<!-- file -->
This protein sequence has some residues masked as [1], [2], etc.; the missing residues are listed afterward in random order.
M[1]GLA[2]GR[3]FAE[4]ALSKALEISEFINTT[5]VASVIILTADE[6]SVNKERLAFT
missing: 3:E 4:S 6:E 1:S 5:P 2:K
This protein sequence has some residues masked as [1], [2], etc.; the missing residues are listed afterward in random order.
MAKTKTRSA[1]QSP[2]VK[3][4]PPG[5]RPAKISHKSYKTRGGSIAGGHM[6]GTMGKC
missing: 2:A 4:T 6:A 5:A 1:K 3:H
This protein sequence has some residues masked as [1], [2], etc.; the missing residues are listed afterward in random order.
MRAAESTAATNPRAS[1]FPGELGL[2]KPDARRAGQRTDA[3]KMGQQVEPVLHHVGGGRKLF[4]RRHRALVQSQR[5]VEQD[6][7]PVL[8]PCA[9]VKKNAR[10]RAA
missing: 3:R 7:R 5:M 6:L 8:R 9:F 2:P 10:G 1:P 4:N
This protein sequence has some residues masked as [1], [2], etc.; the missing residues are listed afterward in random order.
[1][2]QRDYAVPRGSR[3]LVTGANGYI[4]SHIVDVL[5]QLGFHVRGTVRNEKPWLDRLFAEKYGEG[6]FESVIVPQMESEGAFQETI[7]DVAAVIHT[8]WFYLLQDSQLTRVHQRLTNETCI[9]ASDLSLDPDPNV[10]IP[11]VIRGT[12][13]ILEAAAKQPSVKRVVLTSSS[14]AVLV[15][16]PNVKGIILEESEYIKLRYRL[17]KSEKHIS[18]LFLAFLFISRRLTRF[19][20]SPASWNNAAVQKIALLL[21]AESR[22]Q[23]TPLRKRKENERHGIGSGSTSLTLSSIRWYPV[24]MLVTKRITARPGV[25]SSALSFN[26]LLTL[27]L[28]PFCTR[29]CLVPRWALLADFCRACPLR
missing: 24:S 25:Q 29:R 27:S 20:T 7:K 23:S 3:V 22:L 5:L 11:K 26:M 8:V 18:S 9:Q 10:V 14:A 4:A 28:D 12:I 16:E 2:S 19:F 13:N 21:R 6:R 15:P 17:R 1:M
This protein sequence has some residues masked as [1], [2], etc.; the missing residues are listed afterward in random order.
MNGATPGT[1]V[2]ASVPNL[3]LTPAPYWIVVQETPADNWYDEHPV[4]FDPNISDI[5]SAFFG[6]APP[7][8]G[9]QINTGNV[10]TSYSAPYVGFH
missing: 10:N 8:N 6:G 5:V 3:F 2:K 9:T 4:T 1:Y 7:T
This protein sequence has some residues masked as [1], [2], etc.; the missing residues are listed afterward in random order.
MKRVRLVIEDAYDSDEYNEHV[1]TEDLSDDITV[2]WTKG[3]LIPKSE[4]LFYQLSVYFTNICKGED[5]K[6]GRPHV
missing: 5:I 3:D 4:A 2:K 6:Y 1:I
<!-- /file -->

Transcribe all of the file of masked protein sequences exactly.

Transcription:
This protein sequence has some residues masked as [1], [2], etc.; the missing residues are listed afterward in random order.
M[1]GLA[2]GR[3]FAE[4]ALSKALEISEFINTT[5]VASVIILTADE[6]SVNKERLAFT
missing: 3:E 4:S 6:E 1:S 5:P 2:K
This protein sequence has some residues masked as [1], [2], etc.; the missing residues are listed afterward in random order.
MAKTKTRSA[1]QSP[2]VK[3][4]PPG[5]RPAKISHKSYKTRGGSIAGGHM[6]GTMGKC
missing: 2:A 4:T 6:A 5:A 1:K 3:H
This protein sequence has some residues masked as [1], [2], etc.; the missing residues are listed afterward in random order.
MRAAESTAATNPRAS[1]FPGELGL[2]KPDARRAGQRTDA[3]KMGQQVEPVLHHVGGGRKLF[4]RRHRALVQSQR[5]VEQD[6][7]PVL[8]PCA[9]VKKNAR[10]RAA
missing: 3:R 7:R 5:M 6:L 8:R 9:F 2:P 10:G 1:P 4:N
This protein sequence has some residues masked as [1], [2], etc.; the missing residues are listed afterward in random order.
[1][2]QRDYAVPRGSR[3]LVTGANGYI[4]SHIVDVL[5]QLGFHVRGTVRNEKPWLDRLFAEKYGEG[6]FESVIVPQMESEGAFQETI[7]DVAAVIHT[8]WFYLLQDSQLTRVHQRLTNETCI[9]ASDLSLDPDPNV[10]IP[11]VIRGT[12][13]ILEAAAKQPSVKRVVLTSSS[14]AVLV[15][16]PNVKGIILEESEYIKLRYRL[17]KSEKHIS[18]LFLAFLFISRRLTRF[19][20]SPASWNNAAVQKIALLL[21]AESR[22]Q[23]TPLRKRKENERHGIGSGSTSLTLSSIRWYPV[24]MLVTKRITARPGV[25]SSALSFN[26]LLTL[27]L[28]PFCTR[29]CLVPRWALLADFCRACPLR
missing: 24:S 25:Q 29:R 27:S 20:T 7:K 23:S 3:V 22:L 5:L 11:K 26:M 8:V 18:S 9:Q 10:V 14:A 4:A 28:D 12:I 16:E 2:S 19:F 13:N 21:R 6:R 15:P 17:R 1:M
This protein sequence has some residues masked as [1], [2], etc.; the missing residues are listed afterward in random order.
MNGATPGT[1]V[2]ASVPNL[3]LTPAPYWIVVQETPADNWYDEHPV[4]FDPNISDI[5]SAFFG[6]APP[7][8]G[9]QINTGNV[10]TSYSAPYVGFH
missing: 10:N 8:N 6:G 5:V 3:F 2:K 9:T 4:T 1:Y 7:T
This protein sequence has some residues masked as [1], [2], etc.; the missing residues are listed afterward in random order.
MKRVRLVIEDAYDSDEYNEHV[1]TEDLSDDITV[2]WTKG[3]LIPKSE[4]LFYQLSVYFTNICKGED[5]K[6]GRPHV
missing: 5:I 3:D 4:A 2:K 6:Y 1:I